Are you referring to rubber cement? If you haven't tried rubber (or paper) cement, you should. I swear by it and I use it for all my mounting. For extra stick, put rubber cement on both pieces of paper, allow to dry a little, then dry mount them. Everyone has their favorite fixative though. I know people who love this stuff, but it looks similar to double sided tape.
posted by Uncle Glendinning at 1:15 PM on November 21, 2005

Seconding the rubber cement.
posted by dpx.mfx at 1:16 PM on November 21, 2005

Response by poster: I have tried mod podge and rubber cement. the problem I encountered with those was that they are so thick, they soak through the paper and leave it brittle or stiff, and they take too long to dry for my home hobby environment. The mucilage looks like it might have that problem, but I will order some. Just to be test it out.
posted by bilabial at 1:18 PM on November 21, 2005

I assume by "bottle glue" you mean regular, white Elmer's school glue, no?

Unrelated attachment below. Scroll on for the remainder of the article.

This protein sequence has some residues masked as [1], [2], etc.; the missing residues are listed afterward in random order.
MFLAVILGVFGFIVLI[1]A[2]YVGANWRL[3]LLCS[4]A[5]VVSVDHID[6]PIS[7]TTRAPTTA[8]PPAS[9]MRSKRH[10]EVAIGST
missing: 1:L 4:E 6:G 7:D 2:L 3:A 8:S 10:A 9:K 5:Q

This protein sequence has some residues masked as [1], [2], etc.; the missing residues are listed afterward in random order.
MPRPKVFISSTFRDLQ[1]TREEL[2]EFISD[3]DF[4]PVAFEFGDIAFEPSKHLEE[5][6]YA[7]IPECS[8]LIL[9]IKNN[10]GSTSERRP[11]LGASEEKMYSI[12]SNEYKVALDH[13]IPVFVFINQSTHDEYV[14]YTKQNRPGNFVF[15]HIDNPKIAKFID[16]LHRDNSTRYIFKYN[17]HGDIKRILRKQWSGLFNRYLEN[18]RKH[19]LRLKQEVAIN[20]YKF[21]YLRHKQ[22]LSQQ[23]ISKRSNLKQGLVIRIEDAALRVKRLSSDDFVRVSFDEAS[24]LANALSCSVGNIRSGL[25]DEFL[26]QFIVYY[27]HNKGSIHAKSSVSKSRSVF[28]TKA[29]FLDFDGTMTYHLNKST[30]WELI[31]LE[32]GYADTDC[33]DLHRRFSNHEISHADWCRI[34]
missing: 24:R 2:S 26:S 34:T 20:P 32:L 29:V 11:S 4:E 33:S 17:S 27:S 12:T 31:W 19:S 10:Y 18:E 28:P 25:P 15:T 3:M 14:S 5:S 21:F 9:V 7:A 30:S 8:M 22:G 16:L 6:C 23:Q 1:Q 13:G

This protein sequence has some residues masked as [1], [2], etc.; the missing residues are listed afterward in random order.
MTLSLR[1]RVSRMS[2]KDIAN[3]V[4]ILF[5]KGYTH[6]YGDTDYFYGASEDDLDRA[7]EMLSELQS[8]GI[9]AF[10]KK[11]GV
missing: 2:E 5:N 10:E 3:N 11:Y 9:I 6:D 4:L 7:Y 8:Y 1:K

posted by Pollomacho at 1:18 PM on November 21, 2005

Best answer: Mod Podge can be thinned with water, if it's thickness bothers you.
posted by agregoli at 1:19 PM on November 21, 2005

Response by poster: oh! oh! oh! A memory. Out of the blue!

When I was in 6th and/or 8th grade my english teacher had us make our very own books. We drew the illustrations and printed out the text on the computer. Then we cut all the peices out, and she put them through a machine that put hot wax on one side. Well, I think I remember her saying it was hot wax.

This was at Dumbarton Middle School in Baltimore, MD, if that makes any sense to anyone. If I could contact her directly to ask her what that great thing was (she brought it from home!) I would. But I live in Florida now and it's been 11 years.

I don't still have my book to know if it would have held up, but I suspect that it would. Any ideas in this vein?

The film from light impressions looks awesome, but that's pretty pricey. The 8 ounces of stuff looks like it's worth a shot.

Another problem I had with rubber cement, beyond it also separating after not a very long time, I can't move fast enough to spread it over the largest component of some of my cards, a rectangle of often flimsy paper that's about 4inches by 2 to 5 inches.

on preview, I haven't tried thinning the mod podge, and yes, bottle glue would be plain white (or the clear blue) school glue.
posted by bilabial at 1:26 PM on November 21, 2005

have you tried

posted by TheAnswer at 1:28 PM on November 21, 2005

Response by poster: The Answer, yes I have checked that site. The Uhu that they list does nothing for me, so I'm skeptical about the 3M 77, as I mentioned in the third paragraph.
posted by bilabial at 1:40 PM on November 21, 2005